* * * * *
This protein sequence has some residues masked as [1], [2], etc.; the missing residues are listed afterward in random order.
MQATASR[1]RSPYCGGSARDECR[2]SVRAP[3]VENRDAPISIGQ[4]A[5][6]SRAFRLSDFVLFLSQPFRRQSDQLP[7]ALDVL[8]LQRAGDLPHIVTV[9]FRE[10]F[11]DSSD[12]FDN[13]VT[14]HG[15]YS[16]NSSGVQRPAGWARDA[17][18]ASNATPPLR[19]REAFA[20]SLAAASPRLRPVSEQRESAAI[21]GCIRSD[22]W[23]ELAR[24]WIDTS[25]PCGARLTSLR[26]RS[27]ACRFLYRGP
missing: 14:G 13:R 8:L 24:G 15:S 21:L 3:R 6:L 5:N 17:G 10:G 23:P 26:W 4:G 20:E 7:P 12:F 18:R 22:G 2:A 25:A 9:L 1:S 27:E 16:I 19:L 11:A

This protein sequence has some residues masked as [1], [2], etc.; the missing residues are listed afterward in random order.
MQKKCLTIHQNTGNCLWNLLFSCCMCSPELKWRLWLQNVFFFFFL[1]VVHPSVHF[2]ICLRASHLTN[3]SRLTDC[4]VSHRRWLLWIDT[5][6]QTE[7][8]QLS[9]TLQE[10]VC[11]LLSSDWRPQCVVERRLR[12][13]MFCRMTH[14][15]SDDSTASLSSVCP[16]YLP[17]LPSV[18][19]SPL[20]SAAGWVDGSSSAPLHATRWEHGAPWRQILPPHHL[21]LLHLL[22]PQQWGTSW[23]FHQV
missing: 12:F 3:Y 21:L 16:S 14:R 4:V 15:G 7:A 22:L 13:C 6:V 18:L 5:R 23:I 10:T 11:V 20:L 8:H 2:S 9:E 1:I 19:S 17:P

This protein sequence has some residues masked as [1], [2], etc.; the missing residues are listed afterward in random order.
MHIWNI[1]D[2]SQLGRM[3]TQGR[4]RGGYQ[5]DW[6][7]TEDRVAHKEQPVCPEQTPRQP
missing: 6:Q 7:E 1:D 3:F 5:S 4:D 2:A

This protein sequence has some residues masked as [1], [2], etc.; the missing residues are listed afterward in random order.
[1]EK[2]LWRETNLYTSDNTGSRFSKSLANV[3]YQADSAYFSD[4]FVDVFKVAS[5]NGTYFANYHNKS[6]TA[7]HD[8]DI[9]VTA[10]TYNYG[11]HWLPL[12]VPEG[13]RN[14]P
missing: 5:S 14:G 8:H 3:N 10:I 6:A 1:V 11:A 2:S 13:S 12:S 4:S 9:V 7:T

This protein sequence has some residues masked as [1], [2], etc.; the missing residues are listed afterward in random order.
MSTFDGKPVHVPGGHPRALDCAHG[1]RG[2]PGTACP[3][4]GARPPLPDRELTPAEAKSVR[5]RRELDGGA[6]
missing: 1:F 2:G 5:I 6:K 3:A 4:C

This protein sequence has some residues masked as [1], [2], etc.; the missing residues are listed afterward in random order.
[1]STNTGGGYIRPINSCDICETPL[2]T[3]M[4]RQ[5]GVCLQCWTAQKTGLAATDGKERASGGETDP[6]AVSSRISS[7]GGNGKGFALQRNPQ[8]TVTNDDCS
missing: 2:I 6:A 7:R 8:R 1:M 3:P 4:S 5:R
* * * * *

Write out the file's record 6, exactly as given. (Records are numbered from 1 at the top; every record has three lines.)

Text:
This protein sequence has some residues masked as [1], [2], etc.; the missing residues are listed afterward in random order.
[1]STNTGGGYIRPINSCDICETPL[2]T[3]M[4]RQ[5]GVCLQCWTAQKTGLAATDGKERASGGETDP[6]AVSSRISS[7]GGNGKGFALQRNPQ[8]TVTNDDCS
missing: 2:I 6:A 7:R 8:R 1:M 3:P 4:S 5:R